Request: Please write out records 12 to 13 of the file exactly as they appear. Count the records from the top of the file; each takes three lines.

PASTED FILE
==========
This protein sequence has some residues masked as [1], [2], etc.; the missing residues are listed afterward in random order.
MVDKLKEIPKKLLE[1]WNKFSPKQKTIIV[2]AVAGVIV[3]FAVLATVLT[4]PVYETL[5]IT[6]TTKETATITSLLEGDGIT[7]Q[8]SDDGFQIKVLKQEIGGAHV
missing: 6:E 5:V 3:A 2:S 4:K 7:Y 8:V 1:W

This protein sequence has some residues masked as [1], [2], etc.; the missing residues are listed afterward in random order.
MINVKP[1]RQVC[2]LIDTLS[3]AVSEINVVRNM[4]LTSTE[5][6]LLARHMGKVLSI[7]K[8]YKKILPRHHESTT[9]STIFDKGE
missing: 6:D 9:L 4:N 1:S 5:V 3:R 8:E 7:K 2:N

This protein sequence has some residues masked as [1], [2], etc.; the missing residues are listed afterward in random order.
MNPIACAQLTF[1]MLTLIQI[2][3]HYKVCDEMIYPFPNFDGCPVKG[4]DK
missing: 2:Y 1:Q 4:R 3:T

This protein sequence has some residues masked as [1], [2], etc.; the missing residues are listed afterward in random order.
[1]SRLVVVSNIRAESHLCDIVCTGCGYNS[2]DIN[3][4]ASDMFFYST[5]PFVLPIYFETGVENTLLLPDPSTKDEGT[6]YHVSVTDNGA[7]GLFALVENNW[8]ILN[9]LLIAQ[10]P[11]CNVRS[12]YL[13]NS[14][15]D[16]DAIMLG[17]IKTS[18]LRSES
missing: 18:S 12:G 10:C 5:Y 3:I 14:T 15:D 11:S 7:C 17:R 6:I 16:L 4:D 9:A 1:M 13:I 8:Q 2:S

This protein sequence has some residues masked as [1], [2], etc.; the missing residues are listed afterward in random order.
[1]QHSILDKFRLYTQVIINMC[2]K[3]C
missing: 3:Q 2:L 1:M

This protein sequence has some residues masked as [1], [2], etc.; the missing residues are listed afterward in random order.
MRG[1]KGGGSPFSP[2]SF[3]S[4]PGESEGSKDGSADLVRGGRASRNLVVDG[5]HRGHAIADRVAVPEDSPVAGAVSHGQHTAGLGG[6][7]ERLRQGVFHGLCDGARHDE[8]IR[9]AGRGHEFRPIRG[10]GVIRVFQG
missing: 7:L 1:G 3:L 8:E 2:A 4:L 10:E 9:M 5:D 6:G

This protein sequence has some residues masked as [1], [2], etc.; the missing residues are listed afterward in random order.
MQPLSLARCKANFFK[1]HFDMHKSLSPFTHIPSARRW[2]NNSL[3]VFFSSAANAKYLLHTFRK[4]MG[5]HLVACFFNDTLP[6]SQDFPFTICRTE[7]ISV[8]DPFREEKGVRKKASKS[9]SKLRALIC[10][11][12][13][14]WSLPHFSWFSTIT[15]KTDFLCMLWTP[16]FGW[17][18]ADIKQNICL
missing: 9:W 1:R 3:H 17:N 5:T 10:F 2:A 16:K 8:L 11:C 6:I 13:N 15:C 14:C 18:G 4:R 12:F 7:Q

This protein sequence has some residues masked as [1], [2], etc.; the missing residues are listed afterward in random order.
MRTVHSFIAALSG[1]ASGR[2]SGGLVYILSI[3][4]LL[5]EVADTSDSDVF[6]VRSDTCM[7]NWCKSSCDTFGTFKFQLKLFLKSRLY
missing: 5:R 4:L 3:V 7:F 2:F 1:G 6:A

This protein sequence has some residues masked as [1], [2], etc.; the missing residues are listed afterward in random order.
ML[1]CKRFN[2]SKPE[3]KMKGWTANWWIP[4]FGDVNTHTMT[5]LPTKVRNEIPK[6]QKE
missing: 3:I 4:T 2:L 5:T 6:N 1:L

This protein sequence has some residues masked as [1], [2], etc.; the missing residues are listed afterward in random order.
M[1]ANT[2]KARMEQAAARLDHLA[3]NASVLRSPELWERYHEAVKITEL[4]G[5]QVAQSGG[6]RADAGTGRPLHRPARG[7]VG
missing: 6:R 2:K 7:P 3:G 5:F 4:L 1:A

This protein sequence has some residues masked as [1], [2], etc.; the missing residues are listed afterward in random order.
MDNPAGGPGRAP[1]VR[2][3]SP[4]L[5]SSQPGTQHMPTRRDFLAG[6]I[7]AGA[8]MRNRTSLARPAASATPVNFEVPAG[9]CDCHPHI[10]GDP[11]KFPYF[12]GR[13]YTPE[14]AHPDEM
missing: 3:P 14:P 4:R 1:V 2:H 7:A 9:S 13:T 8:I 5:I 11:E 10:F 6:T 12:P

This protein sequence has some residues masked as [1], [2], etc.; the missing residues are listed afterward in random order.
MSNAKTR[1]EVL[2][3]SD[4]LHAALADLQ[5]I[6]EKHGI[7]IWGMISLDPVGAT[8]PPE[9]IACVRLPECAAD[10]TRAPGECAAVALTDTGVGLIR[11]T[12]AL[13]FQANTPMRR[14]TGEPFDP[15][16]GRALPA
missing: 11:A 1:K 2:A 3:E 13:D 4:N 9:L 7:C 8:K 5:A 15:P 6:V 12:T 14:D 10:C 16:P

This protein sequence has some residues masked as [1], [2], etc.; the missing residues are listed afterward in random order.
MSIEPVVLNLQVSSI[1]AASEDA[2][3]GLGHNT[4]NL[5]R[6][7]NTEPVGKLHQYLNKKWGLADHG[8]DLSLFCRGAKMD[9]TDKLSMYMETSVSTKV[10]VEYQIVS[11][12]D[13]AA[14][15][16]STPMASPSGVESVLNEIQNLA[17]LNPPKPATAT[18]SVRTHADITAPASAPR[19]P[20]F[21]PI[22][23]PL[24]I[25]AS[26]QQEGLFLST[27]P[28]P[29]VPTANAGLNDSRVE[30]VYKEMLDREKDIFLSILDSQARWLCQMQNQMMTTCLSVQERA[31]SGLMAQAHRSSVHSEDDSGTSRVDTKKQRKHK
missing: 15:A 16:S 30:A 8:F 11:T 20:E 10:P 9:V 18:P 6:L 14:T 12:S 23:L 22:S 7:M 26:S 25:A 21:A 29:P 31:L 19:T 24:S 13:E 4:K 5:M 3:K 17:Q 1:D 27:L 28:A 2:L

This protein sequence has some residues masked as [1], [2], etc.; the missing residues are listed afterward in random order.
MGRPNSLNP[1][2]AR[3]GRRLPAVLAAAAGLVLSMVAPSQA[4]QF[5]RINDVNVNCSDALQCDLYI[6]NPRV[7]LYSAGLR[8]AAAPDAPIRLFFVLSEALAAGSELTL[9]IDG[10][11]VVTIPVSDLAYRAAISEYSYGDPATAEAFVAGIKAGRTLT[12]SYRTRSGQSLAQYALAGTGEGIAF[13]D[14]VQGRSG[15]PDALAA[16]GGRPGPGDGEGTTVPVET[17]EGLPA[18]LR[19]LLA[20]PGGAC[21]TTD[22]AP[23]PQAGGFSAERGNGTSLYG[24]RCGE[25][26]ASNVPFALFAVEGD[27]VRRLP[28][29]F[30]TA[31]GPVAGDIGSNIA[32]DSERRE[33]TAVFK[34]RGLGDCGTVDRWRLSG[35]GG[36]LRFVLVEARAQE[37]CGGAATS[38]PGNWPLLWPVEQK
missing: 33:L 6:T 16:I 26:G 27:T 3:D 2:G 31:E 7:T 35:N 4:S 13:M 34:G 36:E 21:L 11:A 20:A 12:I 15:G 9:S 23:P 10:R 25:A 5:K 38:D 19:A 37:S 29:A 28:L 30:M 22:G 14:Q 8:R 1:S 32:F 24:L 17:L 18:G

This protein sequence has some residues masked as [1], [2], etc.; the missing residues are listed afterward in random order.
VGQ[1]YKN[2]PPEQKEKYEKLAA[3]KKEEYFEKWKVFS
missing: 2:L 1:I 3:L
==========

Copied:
This protein sequence has some residues masked as [1], [2], etc.; the missing residues are listed afterward in random order.
MSNAKTR[1]EVL[2][3]SD[4]LHAALADLQ[5]I[6]EKHGI[7]IWGMISLDPVGAT[8]PPE[9]IACVRLPECAAD[10]TRAPGECAAVALTDTGVGLIR[11]T[12]AL[13]FQANTPMRR[14]TGEPFDP[15][16]GRALPA
missing: 11:A 1:K 2:A 3:E 13:D 4:N 9:L 7:C 8:K 5:A 15:P 6:V 12:T 14:D 10:C 16:P

This protein sequence has some residues masked as [1], [2], etc.; the missing residues are listed afterward in random order.
MSIEPVVLNLQVSSI[1]AASEDA[2][3]GLGHNT[4]NL[5]R[6][7]NTEPVGKLHQYLNKKWGLADHG[8]DLSLFCRGAKMD[9]TDKLSMYMETSVSTKV[10]VEYQIVS[11][12]D[13]AA[14][15][16]STPMASPSGVESVLNEIQNLA[17]LNPPKPATAT[18]SVRTHADITAPASAPR[19]P[20]F[21]PI[22][23]PL[24]I[25]AS[26]QQEGLFLST[27]P[28]P[29]VPTANAGLNDSRVE[30]VYKEMLDREKDIFLSILDSQARWLCQMQNQMMTTCLSVQERA[31]SGLMAQAHRSSVHSEDDSGTSRVDTKKQRKHK
missing: 15:A 16:S 30:A 8:F 11:T 20:E 10:P 9:V 18:P 6:L 14:T 12:S 23:L 22:S 7:M 26:S 25:A 21:A 29:P 31:L 19:T 24:S 13:E 4:K 5:M 3:K 17:Q 1:D 27:L 28:A 2:L